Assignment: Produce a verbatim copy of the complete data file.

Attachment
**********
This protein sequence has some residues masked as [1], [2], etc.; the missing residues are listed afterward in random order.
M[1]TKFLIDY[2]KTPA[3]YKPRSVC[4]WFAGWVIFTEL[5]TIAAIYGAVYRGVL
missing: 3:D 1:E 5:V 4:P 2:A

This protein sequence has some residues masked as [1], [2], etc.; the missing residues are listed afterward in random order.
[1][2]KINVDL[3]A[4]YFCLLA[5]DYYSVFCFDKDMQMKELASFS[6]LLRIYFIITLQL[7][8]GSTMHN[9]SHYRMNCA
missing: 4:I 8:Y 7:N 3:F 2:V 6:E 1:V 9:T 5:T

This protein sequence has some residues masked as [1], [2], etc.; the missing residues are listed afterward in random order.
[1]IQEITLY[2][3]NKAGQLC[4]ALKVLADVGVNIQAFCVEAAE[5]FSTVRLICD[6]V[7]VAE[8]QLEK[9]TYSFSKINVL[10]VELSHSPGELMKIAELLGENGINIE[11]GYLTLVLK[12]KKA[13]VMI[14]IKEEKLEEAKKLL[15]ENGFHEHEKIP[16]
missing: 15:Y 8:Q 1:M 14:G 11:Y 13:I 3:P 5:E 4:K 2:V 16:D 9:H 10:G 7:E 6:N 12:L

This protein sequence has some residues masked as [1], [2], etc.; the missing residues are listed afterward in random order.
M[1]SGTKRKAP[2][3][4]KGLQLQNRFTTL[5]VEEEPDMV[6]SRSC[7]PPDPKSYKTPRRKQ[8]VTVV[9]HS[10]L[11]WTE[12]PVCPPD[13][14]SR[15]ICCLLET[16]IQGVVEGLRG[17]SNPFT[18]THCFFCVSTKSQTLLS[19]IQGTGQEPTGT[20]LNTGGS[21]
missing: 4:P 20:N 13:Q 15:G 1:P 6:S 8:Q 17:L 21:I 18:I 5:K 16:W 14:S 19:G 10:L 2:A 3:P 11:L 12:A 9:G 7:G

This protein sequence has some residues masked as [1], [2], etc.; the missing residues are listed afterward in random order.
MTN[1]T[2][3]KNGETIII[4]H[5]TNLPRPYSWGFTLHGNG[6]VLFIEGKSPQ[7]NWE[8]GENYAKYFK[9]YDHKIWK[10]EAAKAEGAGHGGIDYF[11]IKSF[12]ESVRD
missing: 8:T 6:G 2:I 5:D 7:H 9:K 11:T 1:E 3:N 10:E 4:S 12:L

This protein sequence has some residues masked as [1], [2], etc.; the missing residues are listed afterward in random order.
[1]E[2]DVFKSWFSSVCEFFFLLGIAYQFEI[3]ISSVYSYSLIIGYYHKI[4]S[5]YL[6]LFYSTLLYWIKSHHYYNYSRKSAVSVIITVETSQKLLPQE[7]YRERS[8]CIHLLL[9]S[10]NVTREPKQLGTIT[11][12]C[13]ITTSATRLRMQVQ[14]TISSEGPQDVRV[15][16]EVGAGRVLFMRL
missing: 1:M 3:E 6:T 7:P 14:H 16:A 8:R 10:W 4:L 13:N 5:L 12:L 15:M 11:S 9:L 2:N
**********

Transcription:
This protein sequence has some residues masked as [1], [2], etc.; the missing residues are listed afterward in random order.
M[1]TKFLIDY[2]KTPA[3]YKPRSVC[4]WFAGWVIFTEL[5]TIAAIYGAVYRGVL
missing: 3:D 1:E 5:V 4:P 2:A

This protein sequence has some residues masked as [1], [2], etc.; the missing residues are listed afterward in random order.
[1][2]KINVDL[3]A[4]YFCLLA[5]DYYSVFCFDKDMQMKELASFS[6]LLRIYFIITLQL[7][8]GSTMHN[9]SHYRMNCA
missing: 4:I 8:Y 7:N 3:F 2:V 6:E 1:V 9:T 5:T

This protein sequence has some residues masked as [1], [2], etc.; the missing residues are listed afterward in random order.
[1]IQEITLY[2][3]NKAGQLC[4]ALKVLADVGVNIQAFCVEAAE[5]FSTVRLICD[6]V[7]VAE[8]QLEK[9]TYSFSKINVL[10]VELSHSPGELMKIAELLGENGINIE[11]GYLTLVLK[12]KKA[13]VMI[14]IKEEKLEEAKKLL[15]ENGFHEHEKIP[16]
missing: 15:Y 8:Q 1:M 14:G 11:Y 13:I 3:P 5:E 4:K 2:V 16:D 9:H 10:G 7:E 6:N 12:L

This protein sequence has some residues masked as [1], [2], etc.; the missing residues are listed afterward in random order.
M[1]SGTKRKAP[2][3][4]KGLQLQNRFTTL[5]VEEEPDMV[6]SRSC[7]PPDPKSYKTPRRKQ[8]VTVV[9]HS[10]L[11]WTE[12]PVCPPD[13][14]SR[15]ICCLLET[16]IQGVVEGLRG[17]SNPFT[18]THCFFCVSTKSQTLLS[19]IQGTGQEPTGT[20]LNTGGS[21]
missing: 4:P 20:N 13:Q 15:G 1:P 6:S 8:Q 17:L 21:I 18:I 5:K 16:W 14:S 19:G 10:L 2:A 3:P 11:L 12:A 9:G 7:G

This protein sequence has some residues masked as [1], [2], etc.; the missing residues are listed afterward in random order.
MTN[1]T[2][3]KNGETIII[4]H[5]TNLPRPYSWGFTLHGNG[6]VLFIEGKSPQ[7]NWE[8]GENYAKYFK[9]YDHKIWK[10]EAAKAEGAGHGGIDYF[11]IKSF[12]ESVRD
missing: 8:T 6:G 2:I 5:D 7:H 9:K 11:T 1:E 3:N 10:E 4:S 12:L

This protein sequence has some residues masked as [1], [2], etc.; the missing residues are listed afterward in random order.
[1]E[2]DVFKSWFSSVCEFFFLLGIAYQFEI[3]ISSVYSYSLIIGYYHKI[4]S[5]YL[6]LFYSTLLYWIKSHHYYNYSRKSAVSVIITVETSQKLLPQE[7]YRERS[8]CIHLLL[9]S[10]NVTREPKQLGTIT[11][12]C[13]ITTSATRLRMQVQ[14]TISSEGPQDVRV[15][16]EVGAGRVLFMRL
missing: 1:M 3:E 6:T 7:P 14:H 16:A 8:R 10:W 4:L 13:N 5:L 12:L 15:M 11:S 9:L 2:N